Courtesy of Anabelle Hutson
As yet another chapter of my life comes to an end, I prepare myself for the flipped page ahead, intrigued to see where the story of life takes me next.
During my time in college, I have loved, lost, gained and failed but feel I have come out with a slightly better version of myself. Today, I share advice from the four years of my college experience. Take it or leave it.
Most importantly, find that person who brings out the best in you, who makes you happy and confident, because the most important thing you can invest in is yourself.
Who runs the world?
Take the time to invest in the relationships around you, because those will last after college. Exams, assignments and schoolwork will soon be forgotten, but the friends and connections you make will continue with you afterward. Keep in mind that networking is extremely beneficial; it could get you that dream job.
Grades are important, but equipping yourself with real-world experience is what future employers are looking for. Experience allows you to apply what you have learned in the classroom to real-life work.
Experience not only looks great on a resume, it also allows you to feel out what a job in that field would be like. I am a reporter for The Daily Evergreen (obviously), but I also write for Ask Dr. Universe, a WSU science-education program for children.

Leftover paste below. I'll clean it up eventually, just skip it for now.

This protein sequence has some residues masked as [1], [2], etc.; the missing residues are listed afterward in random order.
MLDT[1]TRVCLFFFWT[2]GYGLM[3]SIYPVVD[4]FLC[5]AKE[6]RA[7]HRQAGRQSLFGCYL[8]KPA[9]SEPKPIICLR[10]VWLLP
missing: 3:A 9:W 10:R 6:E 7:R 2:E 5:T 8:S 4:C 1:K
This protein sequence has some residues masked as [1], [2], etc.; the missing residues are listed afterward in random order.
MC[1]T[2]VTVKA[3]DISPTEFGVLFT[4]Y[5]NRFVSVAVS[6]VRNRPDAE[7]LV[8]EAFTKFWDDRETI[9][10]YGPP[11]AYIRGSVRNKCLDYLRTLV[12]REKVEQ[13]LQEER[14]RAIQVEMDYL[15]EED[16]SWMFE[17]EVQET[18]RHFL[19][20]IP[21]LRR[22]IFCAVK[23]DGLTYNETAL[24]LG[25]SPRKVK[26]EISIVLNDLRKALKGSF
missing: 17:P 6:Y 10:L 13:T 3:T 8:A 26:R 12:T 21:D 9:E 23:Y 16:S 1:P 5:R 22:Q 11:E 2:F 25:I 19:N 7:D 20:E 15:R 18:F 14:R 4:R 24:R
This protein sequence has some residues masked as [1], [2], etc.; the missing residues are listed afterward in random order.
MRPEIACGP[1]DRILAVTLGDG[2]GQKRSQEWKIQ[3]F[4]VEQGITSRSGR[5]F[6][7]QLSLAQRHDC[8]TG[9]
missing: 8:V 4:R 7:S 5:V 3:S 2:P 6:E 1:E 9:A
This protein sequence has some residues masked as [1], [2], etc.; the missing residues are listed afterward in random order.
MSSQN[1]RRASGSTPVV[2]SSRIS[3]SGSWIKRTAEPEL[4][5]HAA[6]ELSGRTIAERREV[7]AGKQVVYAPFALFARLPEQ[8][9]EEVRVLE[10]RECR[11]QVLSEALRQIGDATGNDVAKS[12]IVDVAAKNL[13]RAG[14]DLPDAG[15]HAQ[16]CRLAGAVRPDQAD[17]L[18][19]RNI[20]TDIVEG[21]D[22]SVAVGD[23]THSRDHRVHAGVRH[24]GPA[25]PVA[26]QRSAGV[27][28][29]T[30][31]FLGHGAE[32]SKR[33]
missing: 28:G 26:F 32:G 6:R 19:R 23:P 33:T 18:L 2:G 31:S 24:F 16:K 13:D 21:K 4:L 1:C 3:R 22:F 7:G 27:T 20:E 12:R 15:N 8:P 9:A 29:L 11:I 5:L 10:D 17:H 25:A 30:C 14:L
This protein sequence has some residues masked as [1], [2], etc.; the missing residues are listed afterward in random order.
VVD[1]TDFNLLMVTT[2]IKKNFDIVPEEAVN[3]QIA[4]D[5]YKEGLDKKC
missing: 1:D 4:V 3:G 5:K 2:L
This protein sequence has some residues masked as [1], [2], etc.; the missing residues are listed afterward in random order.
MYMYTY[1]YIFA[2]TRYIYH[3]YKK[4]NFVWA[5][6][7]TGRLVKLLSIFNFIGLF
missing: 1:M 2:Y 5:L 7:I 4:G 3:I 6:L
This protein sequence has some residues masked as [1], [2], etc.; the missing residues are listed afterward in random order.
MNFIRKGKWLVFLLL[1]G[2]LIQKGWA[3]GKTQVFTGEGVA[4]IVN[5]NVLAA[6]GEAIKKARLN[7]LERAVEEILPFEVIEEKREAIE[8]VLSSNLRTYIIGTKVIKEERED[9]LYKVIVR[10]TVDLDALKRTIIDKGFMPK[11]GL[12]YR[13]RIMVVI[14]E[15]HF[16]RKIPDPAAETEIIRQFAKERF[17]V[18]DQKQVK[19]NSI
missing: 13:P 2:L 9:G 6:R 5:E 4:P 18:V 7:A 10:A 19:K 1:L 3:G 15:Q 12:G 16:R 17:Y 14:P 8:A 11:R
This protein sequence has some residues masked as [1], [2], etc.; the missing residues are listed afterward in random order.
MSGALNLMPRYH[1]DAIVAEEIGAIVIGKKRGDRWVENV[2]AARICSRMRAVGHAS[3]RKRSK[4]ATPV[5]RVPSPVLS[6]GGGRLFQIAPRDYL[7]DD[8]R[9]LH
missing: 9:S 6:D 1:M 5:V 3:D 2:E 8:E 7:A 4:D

I used to hate writing. I thought it was boring and I was awful at it. It wasn’t until I joined the Evergreen and took Roberta Kelly’s Science Writing course that I became passionate about writing science articles.
Now because of my experience, I think being a science writer is the coolest job ever. I get to talk to researchers about all sorts of cool science stuff and, better yet, I get to tell people about it.
College can swamp you with homework, studying and general stress. Do remember that others are just as busy and stressed as you, so be patient and kind, because you never know what kind of day someone may be having.
With that being said, take just a sliver out of your day to slow down, think about others and invest in those relationships. Call grandma and mom more often; they’ll appreciate it.
When classes and work are in full swing and you’re extremely stressed, take a moment to breathe. We get into a rhythm doing the same thing day in and day out, but there is no adventure or curiosity in that.
Observe your surroundings. Even small things like walking a new way to class or sitting in a different spot to study can make you more aware of what’s around in your daily life.
I say this because someone or something that could make you extremely happy may be right in front of you, just waiting for you to act upon the opportunity at hand. Don’t let that happiness slip through your hands like I almost did.